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Summary Act 4


Vincentio, disguised as Friar Lodowick, arrives at Saint Luke’s which is where Mariana, Angelo’s spurned lover, resides. Mariana, who has been singing, greets Friar Lodowick and apologizes for seeming to be happy, explaining that she sings to cope with her grief. Friar Loddowick greets Mariana, telling her she need not apologize. He asks if anyone has arrived asking for him. Mariana says no. By and by, Isabel appears. Excusing himself from Mariana a moment, Friar Loddowick takes Isabel aside and asks if Angelo has agreed to the terms of the proposed tryst. Isabel says that Angelo has. She explains that Mariana’s incognito presence will be understood to be Isabel’s servant who is there to attend to her brother. Satisfied, Friar Lodowick introduces Mariana to Isabel and has Isabel explain to Mariana their devious but just plan. Mariana consents to do her part.


The Provost presents a proposal to Pompey: Help Abhorson, the executioner, with the business of executing the condemned and he--Pompey--will be set free; otherwise Pompey will serve out the entire term of his imprisonment. Pompey accepts the proposal and is directly introduced to Abhorson. Abhorson is told not to stand on ceremony as Pompey is a bawd. Reluctantly, Abhorson undertakes the task of training Pompey. They are told to go and tell Claudio and Barnardine to appear before the Provost. Presently, Claudio appears. He is shown the official edict authorizing his execution: Claudio is to die by tomorrow morning. When asked of Barnardine’s whereabouts, Claudio says he is asleep, oblivious of his impending death. Claudio is dismissed. Vincentio, disguised as Friar Lodowick, arrives and asks the Provost if anyone has arrived before him. The Provost says no. Just then there is a knocking which the Provost goes to answer. When he returns, Friar Lodowick asks the Provost if it's not a message from Angelo, commuting Claudio’s execution. The Provost is certain that it is anything but. By and by, Angelo’s messenger arrives with a letter. The Provost reads the letter. The letter says that the Provost is to expedite Claudio’s execution by four in the morning and to show Angelo Claudio’s head by five in the morning.

So the plan hasn’t fallen through, which means that it must be improvised.

Friar Lodowick inquires about Barnardine, the other man who is slated to be executed tomorrow. The Provost says that Barnardine has practically grown up in prison, that he refuses to leave prison even with the threat of his execution hanging over his head, that he is perpetually drunk and cares not if he is alive or dead. This gives Friar Lodowick an idea. It would require the Provost’s cooperation, however, which Friar Lodowick garners by showing the Provost the Duke’s hand and seal, his signet, proving thereby that Friar Lodowick is acting as the Duke’s emissary.What Friar Lodowick would have the Provost do is to execute Barnardine in Claudio’s place and present Angelo with Banardine’s head, having shaved and altered Barnardine’s head and beard for disguise.


On account of old, familiar faces inhabiting the prison, faces he was wont to see frequent Mistress Overdone’s house of ill-repute, Pompey can’t help but to think that working as Mistress Overdone’s assistant and working as Abhorson’s assistant are one and the same when he is ordered to summon Barnardine. Barnardine is reluctant to answer the summons, however, and when he answers eventually, he does it only to tell his executioners that he is drunk and that he will not consent to die in the state that he is in. Indeed, even Friar Lodowick’s efforts to convince Barnardine otherwise proves futile.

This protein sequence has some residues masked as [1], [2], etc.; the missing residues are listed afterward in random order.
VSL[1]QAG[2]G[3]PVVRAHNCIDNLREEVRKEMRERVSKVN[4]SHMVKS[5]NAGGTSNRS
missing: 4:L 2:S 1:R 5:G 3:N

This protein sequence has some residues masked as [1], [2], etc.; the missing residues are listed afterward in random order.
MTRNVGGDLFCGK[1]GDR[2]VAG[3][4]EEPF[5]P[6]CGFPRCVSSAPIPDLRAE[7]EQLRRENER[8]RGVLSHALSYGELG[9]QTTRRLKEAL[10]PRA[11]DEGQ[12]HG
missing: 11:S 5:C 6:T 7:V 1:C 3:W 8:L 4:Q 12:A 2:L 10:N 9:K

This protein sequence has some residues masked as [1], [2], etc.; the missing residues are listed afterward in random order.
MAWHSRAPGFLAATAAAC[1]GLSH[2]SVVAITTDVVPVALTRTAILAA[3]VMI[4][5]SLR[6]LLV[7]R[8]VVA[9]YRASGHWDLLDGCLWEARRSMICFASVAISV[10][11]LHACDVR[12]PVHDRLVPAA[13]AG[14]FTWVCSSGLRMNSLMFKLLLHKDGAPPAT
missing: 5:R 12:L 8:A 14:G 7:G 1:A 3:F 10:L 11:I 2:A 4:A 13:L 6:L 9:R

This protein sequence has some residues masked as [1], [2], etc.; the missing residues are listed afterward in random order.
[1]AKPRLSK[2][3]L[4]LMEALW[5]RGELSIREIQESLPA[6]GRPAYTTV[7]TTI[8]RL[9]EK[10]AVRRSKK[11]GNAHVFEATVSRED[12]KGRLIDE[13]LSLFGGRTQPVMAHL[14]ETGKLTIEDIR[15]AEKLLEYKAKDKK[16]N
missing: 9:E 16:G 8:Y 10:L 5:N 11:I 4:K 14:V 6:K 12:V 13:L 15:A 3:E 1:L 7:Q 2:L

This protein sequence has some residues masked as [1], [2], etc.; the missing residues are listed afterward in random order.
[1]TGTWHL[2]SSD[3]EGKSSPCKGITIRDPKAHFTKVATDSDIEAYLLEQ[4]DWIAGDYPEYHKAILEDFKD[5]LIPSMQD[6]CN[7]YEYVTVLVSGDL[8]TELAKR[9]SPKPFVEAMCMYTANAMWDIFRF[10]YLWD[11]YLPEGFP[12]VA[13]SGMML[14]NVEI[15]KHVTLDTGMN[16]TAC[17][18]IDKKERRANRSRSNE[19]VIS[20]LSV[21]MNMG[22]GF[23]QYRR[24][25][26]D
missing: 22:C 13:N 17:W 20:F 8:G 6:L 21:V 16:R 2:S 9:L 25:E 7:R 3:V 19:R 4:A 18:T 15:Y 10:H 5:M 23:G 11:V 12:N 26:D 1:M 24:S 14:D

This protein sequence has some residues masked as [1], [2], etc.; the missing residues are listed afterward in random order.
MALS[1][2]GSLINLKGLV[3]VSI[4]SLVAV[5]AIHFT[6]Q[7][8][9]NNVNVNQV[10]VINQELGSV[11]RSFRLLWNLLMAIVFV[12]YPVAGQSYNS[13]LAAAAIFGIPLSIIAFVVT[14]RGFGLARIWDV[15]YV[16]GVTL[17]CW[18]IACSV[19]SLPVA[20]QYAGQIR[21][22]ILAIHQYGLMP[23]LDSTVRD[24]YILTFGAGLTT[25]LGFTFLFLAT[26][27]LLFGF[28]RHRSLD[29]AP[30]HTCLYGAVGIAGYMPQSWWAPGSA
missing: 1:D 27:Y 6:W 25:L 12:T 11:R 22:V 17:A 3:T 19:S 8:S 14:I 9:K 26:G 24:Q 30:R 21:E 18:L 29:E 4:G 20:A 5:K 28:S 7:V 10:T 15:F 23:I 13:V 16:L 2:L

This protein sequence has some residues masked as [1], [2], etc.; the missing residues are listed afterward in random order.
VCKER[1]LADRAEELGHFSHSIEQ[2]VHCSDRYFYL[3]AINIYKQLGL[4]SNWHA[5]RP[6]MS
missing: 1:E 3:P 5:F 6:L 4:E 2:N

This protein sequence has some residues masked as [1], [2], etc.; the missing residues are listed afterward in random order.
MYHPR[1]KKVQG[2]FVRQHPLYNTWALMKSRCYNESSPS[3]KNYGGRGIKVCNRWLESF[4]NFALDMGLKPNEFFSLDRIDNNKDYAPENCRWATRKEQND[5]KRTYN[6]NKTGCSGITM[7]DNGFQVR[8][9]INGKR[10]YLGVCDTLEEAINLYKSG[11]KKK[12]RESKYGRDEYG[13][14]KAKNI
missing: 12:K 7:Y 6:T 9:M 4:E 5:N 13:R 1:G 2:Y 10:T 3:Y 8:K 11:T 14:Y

The Provost has an idea. Earlier in the day, Ragozine, a pirate who bears a closer resemblance to Claudio than Barnardine to Claudio, had died of a fever. What if they present Angelo with Ragozine’s head? Friar Lodowick approves of the plan. As to Claudio and Barnardine, Friar Lodowick tells the Provost to remove them to a remote area of the prison, giving the impression, however temporarily, that they have been executed and their bodies disposed of. By and by, Isabel arrives to confirm that her brother’s sentence has been commuted. Friar Lodowick decides to withhold the truth for now, telling Isabel that their plan has failed, and that Claudio has been executed. Understandably, Isabel becomes visibly upset. She would like nothing better than to pluck out Angelo’s eyes. But Friar Lodowick pacifies her, telling her of the Duke’s imminent return, of Angelo’s subsequent reckoning, and Isabel’s redress. He tells her to go to Friar Peter and inform him of Friar Lodowick’s wish to hold a conference wherein they will find way to find redress for both Isabel and Mariana. Friar Lodowick then tells Isabel that after his conference with Friar Peter he himself must attend to a religious duty which will keep him busy and away. He is about to leave the city when Lucio arrives on the scene and insists on escorting Friar Lodowick to the city limits.


Angelo is in a state of worry and doubt as a letter has arrived from the Duke, ordering a strange procedure wherein petitioners vis-à-vis the state will have an opportunity to air their grievances in public.


Friar Lodowick, divested of his friar’s robe, enters Vienna with Friar Peter. He gives Friar Peter instructions on what to do when they are soon to meet again but for now to get Flavius. Presently, the Duke is met by one of the his trusted men, Varrius.


Isabel confides in Mariana as to how, as instructed by Friar Peter, she is to tone down her petition vis-a-vis Angelo, saying how if she had her druthers she would prefer not to when Friar Peter arrives. He is to take them where the Duke is presently making his public appearance.

William Shakespeare